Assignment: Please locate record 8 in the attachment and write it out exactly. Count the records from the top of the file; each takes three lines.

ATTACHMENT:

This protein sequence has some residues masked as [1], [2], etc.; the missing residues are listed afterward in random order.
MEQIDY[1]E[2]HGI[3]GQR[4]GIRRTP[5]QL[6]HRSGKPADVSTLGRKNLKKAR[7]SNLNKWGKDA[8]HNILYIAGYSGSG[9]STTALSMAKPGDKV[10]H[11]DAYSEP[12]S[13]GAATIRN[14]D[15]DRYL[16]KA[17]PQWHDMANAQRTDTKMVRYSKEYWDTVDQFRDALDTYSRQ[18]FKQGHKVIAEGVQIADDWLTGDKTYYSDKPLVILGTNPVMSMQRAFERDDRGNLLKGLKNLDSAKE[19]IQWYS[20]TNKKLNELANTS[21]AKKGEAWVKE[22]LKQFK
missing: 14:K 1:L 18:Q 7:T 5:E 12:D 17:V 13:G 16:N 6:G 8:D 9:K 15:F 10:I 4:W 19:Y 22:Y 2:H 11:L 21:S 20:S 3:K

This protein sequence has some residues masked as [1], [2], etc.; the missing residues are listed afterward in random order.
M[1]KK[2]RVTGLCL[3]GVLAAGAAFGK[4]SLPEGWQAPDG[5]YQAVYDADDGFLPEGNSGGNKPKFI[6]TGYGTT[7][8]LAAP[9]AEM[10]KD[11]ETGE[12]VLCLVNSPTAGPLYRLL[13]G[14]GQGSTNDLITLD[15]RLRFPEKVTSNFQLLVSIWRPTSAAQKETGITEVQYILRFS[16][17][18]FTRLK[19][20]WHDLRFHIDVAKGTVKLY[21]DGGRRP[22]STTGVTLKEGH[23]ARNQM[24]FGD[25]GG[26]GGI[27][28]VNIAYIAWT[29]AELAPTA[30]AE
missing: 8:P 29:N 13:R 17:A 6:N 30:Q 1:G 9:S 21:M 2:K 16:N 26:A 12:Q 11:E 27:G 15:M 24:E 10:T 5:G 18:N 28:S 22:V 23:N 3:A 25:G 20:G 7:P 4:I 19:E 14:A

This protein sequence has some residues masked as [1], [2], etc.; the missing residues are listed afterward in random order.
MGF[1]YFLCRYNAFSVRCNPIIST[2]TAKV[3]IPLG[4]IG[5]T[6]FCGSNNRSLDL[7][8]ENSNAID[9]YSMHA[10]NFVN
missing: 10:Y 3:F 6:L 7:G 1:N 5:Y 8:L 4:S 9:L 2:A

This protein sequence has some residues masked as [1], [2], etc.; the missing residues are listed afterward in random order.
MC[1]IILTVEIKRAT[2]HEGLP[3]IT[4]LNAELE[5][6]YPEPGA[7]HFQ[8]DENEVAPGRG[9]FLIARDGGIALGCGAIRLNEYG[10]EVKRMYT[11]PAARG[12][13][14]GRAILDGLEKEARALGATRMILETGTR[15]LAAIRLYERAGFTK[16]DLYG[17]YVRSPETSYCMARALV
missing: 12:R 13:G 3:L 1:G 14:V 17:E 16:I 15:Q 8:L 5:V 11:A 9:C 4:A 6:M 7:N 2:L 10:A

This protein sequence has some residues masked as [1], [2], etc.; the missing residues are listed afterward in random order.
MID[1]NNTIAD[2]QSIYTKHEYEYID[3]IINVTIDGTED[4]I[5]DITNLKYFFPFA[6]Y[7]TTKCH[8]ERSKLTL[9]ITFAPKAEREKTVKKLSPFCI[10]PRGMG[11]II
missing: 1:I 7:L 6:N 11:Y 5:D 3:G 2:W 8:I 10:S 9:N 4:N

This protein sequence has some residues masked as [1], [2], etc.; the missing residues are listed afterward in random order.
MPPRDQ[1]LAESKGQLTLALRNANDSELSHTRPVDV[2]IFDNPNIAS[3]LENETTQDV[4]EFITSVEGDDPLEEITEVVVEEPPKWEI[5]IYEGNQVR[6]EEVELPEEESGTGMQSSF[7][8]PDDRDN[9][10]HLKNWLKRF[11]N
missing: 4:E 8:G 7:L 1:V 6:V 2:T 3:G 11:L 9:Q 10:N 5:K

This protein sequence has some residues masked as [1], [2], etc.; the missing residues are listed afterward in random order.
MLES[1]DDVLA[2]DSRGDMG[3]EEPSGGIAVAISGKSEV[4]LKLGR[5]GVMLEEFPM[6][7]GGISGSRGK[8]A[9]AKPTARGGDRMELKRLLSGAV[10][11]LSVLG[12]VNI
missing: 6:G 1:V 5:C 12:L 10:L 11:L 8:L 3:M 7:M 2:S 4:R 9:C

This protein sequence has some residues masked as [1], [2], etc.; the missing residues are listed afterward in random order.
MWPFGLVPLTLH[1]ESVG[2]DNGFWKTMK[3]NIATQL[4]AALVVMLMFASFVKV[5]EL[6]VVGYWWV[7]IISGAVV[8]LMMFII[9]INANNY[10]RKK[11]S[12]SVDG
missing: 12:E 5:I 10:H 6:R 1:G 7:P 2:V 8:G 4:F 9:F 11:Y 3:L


This protein sequence has some residues masked as [1], [2], etc.; the missing residues are listed afterward in random order.
MWPFGLVPLTLH[1]ESVG[2]DNGFWKTMK[3]NIATQL[4]AALVVMLMFASFVKV[5]EL[6]VVGYWWV[7]IISGAVV[8]LMMFII[9]INANNY[10]RKK[11]S[12]SVDG
missing: 12:E 5:I 10:H 6:R 1:G 7:P 2:V 8:G 4:F 9:F 11:Y 3:L